Thatís a sign that you are adding distance and workload (reps) at the right pace. You should also notice that your recovery period is getting significantly better. Otherwise, back off and return back to your distance/workload from the previous day when there wasnĎt a problem with how your arm felt or recovery period. Eventually, once you find that you are reaching your maximum distance (this occurs when you have a number of throwing sessions in a row and your maximum distance is basically the same) you are ready to come back into your partner in a more explosive way, "downhill."

The first two weeks or so is to simply stretch the arm out to post-rehab distances by throwing with arc as you move away from your throwing partner. This second phase, or what we call the "pull down" phase, is a sign that your arm is not only completely stretched out and well conditioned, but itís ready for aggressive throwing on flat ground.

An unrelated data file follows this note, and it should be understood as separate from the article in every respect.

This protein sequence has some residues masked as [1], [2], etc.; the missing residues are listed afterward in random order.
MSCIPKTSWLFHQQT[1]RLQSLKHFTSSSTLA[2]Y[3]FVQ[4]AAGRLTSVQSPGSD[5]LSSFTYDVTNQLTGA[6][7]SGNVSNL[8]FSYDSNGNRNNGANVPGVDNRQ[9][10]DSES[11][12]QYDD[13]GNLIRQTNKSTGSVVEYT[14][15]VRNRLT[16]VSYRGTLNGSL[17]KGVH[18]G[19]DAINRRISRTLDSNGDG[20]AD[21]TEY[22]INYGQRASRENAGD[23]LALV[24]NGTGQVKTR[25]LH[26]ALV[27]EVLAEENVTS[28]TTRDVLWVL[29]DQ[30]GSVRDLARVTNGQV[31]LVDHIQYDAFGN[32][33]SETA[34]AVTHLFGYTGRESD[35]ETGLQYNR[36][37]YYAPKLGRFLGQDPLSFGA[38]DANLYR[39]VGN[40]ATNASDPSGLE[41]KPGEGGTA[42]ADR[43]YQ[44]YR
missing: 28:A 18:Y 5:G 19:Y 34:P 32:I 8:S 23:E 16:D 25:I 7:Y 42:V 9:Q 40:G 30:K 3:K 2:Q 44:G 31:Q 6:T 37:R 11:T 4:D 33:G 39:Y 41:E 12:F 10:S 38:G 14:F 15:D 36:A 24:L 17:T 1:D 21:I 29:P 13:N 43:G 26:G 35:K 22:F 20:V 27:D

Once you can repeat this process of getting out to your furthest distance and pulling down at least three days a week with a great recovery period, you are now ready to get on a mound.

Again, itís a process of listening to the arm each day, allowing distance and quantity of throws to come naturally. It should feel good to the arm, or else, simply back off. The message is clear. Stay away from a mound until your arm has been best positioned to open up (extended) to further distances then your rehab protocol, and your quantity of throws (workload) has increased a great deal as well.

Thus, donít just focus on extending your distance each day. Focus as much, or even more, on building up your workload (quantity of throws).

For more information about how we build up an arm, visit:

More Information: In-depth articles on arm care have been printed in the Sept 6 and Oct. 4, 2012 issues of Collegiate Baseball. To obtain a copy of these superb articles written by Alan Jaeger, call us at (520) 623-4530 M-F from 8 a.m.-5 p.m. Mountain Time.